After recent eye-catching performances against Chelsea and Liverpool in the Premier League, Phil Foden’s 2021/22 season probably won’t be remembered for the man of the match display he produced for England in a routine 5-0 win over international minnows, Andorra.
It could, however, hold a significance in retrospect. While Foden has been used as an attacker at Manchester City this season, deployed as a centre forward for the aforementioned win over Chelsea last month, Gareth Southgate experimented with the 21-year-old in a deeper role and might well have stumbled on something.
Foden played alongside James Ward-Prowse as one half of a double pivot and was highly influential as the Three Lions claimed an emphatic victory. With Tammy Abraham, Jesse Lingard, Bukayo Saka and Jadon Sancho on the pitch from the start, England had plenty of attacking outlets and Foden was the supply line to them.
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Only Sancho (four) played more key passes than Foden (three) while nobody played more through balls than him (three). Foden’s pass completion rate of 94.7% was also the second highest of any player that started the game - an impressive figure given how many risks he took with defence-splitting passes.
This unusual deployment of Foden could present Southgate with a way to evolve his team ahead of the 2022 World Cup. While England enjoyed a good Euro 2020, making a run all the way to the final, they could do with imposing their own game on more opponents. Foden in a deep role could help the Three Lions achieve this.
Kalvin Phillips and Declan Rice started all seven of the matches England played at Euro 2020. Southgate valued the structure and protection the two anchors gave his team as England went five games without conceding a single goal. And yet Phillips and Rice did as much to hold England back as they did to support them.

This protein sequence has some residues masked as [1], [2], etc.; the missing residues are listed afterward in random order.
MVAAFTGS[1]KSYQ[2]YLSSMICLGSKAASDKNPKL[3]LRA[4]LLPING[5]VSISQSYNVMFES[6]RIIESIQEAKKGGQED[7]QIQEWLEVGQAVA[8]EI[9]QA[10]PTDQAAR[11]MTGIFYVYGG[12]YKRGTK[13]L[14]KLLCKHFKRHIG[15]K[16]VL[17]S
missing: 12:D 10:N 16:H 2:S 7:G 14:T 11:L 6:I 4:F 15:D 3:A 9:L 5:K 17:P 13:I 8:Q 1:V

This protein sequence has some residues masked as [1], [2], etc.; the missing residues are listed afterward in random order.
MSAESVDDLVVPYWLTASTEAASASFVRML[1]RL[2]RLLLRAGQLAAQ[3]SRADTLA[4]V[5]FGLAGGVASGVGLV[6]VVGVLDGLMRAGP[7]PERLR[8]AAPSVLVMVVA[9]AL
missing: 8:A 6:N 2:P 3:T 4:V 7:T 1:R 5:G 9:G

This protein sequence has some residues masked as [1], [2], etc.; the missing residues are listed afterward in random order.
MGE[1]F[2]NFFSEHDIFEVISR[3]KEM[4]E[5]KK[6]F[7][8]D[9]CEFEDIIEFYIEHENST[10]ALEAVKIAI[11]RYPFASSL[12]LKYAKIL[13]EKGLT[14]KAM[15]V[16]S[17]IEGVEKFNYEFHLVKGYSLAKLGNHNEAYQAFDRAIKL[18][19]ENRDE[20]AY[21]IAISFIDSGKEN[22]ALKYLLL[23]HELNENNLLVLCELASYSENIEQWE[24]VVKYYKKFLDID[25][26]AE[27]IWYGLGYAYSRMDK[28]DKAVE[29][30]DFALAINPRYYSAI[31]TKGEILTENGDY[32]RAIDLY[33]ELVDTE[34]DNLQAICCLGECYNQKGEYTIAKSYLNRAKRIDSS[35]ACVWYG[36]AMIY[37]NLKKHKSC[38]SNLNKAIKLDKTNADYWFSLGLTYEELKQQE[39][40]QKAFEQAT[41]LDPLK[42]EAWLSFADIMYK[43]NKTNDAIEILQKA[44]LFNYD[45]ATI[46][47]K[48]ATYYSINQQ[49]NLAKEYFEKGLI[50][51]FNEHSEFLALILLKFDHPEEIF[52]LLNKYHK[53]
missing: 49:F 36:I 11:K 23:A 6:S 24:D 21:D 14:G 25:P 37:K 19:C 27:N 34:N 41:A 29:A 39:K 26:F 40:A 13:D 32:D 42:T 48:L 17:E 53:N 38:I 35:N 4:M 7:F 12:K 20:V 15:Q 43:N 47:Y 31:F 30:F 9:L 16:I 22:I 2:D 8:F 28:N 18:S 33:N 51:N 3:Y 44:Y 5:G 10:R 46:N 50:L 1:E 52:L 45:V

To go all the way in Qatar, England will have to do a better job of stepping up. They need to push their midfield platform 10 yards further forward in order to make better use of their bountiful attacking talent. Foden as a midfield quarterback, as he was against Andorra, alongside one of Phillips or Rice, not both, is certainly an option.
Jack Grealish and Phil Foden playing for England against Andorra.
Image credit: Getty Images
It perhaps shouldn’t have come as much of a surprise that Foden thrived in such a role. Not only does the 21-year-old have the technical skill set to dictate matches with the ball at his feet, he has spent the last few years training and playing alongside Kevin de Bruyne, arguably the best deep-lying midfield playmaker in the game right now.
Andorra might not have done much to keep England out, tougher tests will come, but Foden has the potential to be Southgate’s de Bruyne. The 21-year-old can both offer England structure when they need it and attacking verve when they are required to play their own game in the opposition half. This is what de Bruyne does for Belgium and Manchester City.
There’s no doubt England have the individual talent to win the 2022 World Cup. In the international game, only France can claim to have as many top level options in as many positions as the Three Lions. Southgate’s job is to come up with a system and approach that gets the most out of those options.
As one of the most naturally talented players of his generation, Foden could play a number of different roles for the national team - Southgate surely feels the temptation to field the City player in attack as Guardiola has at club level this season. But his most valuable one might just be the one he performed against Andorra.
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